Salivary estradiol and testosterone in filipino men: Diurnal patterns and relationships with adiposity

Authors

  • Lee T. Gettler,

    Corresponding author
    1. Department of Anthropology, University of Notre Dame, Indiana
    • Correspondence to: Lee T. Gettler, Ph.D., University of Notre Dame, Department of Anthropology, 636 Flanner Hall, Notre Dame, IN 46556, USA. E-mail: lgettler@nd.edu

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  • Thomas W. McDade,

    1. Department of Anthropology, Northwestern University, Evanston, Illinois
    2. Cells to Society (C2S): The Center on Social Disparities and Health, Institute for Policy Research, Northwestern University, Evanston, Illinois
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  • Alan B. Feranil,

    1. USC-Office of Population Studies Foundation, University of San Carlos, Metro Cebu, Philippines
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  • Sonny S. Agustin,

    1. USC-Office of Population Studies Foundation, University of San Carlos, Metro Cebu, Philippines
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  • Christopher W. Kuzawa

    1. Department of Anthropology, Northwestern University, Evanston, Illinois
    2. Cells to Society (C2S): The Center on Social Disparities and Health, Institute for Policy Research, Northwestern University, Evanston, Illinois
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Abstract

Objectives

We used detailed saliva sampling procedures to test for diurnal changes in men's salivary estradiol (E2) and testosterone (T) and assessed whether greater adiposity predicted higher E2 and T.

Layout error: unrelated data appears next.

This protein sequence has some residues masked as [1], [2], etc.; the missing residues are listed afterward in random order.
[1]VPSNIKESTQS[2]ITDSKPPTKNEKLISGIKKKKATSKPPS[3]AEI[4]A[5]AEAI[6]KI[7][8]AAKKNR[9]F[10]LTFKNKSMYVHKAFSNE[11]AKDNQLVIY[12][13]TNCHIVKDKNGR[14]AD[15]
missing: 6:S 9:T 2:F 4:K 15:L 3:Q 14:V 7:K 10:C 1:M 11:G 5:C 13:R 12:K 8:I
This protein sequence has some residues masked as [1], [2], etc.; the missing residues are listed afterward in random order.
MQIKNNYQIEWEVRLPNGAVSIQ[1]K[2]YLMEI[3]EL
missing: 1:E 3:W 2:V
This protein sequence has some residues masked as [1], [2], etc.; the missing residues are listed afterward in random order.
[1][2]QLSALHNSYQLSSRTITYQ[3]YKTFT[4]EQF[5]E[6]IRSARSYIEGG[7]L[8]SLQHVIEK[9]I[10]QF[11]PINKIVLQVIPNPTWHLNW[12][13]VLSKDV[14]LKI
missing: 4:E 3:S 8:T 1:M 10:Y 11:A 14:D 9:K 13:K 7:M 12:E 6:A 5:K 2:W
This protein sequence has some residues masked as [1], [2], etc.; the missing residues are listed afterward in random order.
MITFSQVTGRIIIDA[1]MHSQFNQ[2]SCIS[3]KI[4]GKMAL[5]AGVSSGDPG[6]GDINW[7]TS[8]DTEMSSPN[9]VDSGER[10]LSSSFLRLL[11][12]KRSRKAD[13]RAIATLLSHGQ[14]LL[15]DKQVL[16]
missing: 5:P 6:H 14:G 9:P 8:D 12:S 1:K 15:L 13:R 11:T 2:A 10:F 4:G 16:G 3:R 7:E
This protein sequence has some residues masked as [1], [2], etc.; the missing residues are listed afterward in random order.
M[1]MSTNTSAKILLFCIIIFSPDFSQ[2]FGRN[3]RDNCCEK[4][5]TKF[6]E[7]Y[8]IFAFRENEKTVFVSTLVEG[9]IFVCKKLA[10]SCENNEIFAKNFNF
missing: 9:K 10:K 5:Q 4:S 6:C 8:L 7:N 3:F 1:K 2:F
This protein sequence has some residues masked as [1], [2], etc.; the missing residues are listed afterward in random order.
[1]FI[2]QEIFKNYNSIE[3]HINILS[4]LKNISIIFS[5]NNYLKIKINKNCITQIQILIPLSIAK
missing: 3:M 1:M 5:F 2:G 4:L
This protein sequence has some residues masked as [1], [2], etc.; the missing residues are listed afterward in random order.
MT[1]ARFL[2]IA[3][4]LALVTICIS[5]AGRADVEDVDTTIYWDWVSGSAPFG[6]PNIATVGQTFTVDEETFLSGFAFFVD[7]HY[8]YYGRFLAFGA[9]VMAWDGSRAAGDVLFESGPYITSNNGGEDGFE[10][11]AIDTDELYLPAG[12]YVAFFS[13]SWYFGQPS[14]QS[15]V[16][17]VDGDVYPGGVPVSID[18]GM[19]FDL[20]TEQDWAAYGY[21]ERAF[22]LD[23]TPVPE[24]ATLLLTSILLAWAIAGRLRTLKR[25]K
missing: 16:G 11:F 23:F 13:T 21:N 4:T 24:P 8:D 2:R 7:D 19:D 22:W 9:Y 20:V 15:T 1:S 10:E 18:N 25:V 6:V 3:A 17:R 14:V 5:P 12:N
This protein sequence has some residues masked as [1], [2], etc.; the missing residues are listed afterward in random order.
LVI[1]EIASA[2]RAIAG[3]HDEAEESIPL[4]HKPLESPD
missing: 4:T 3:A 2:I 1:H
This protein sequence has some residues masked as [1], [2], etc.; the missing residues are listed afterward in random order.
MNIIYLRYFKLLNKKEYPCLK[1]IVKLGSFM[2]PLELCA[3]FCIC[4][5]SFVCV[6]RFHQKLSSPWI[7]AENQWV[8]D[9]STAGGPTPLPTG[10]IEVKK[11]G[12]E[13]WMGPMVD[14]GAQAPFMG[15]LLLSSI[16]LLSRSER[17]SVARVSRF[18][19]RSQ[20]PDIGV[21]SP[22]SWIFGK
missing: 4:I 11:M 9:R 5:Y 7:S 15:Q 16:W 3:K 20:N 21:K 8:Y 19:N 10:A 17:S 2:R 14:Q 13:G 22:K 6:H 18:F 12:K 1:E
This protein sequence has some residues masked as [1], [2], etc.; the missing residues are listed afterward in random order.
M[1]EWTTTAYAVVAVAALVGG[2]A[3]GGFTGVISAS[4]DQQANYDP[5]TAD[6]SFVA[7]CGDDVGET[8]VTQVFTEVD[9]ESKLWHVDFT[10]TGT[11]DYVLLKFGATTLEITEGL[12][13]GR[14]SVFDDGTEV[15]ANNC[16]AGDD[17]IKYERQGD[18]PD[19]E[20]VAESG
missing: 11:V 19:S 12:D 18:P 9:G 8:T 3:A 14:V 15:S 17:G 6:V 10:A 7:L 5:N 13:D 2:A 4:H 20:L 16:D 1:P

Methods

We drew on a subsample of young adults enrolled in a long-running birth cohort study in Metro Cebu, Philippines. Subjects provided saliva samples at four time points during the day (waking, waking +40 min, early evening, and bedtime), which were assayed for E2 and T. Using these detailed hormonal data, we calculated E2 (n = 29) and T (n = 44) area-under-the-curve values, which provide insights on hormonal production over the study period.

Results

While T declined immediately after waking and reached a nadir in the early evening, E2 did not show significant diurnal change (P ≥ 0.1) but was positively correlated to T at multiple time points (P ≤ 0.05). Subjects with higher adiposity (BMI, waist circumference, skinfolds) had elevated E2 secretion throughout the day (P ≤ 0.01), but adiposity was not related to salivary T.

Conclusions

Consistent with past research, our results indicate that adipose tissue is a significant site of E2 production in males but differ from a limited number of prior studies of young men in that we did not find lower T with increasing adiposity. Given E2's role in male hypothalamic-pituitary-gonadal function and complex interfaces with the immune system, these results have important implications for models of male life history as rates of overweight and obesity rise in populations around the world. Am. J. Hum. Biol. 26:376–383, 2014. © 2014 Wiley Periodicals, Inc.

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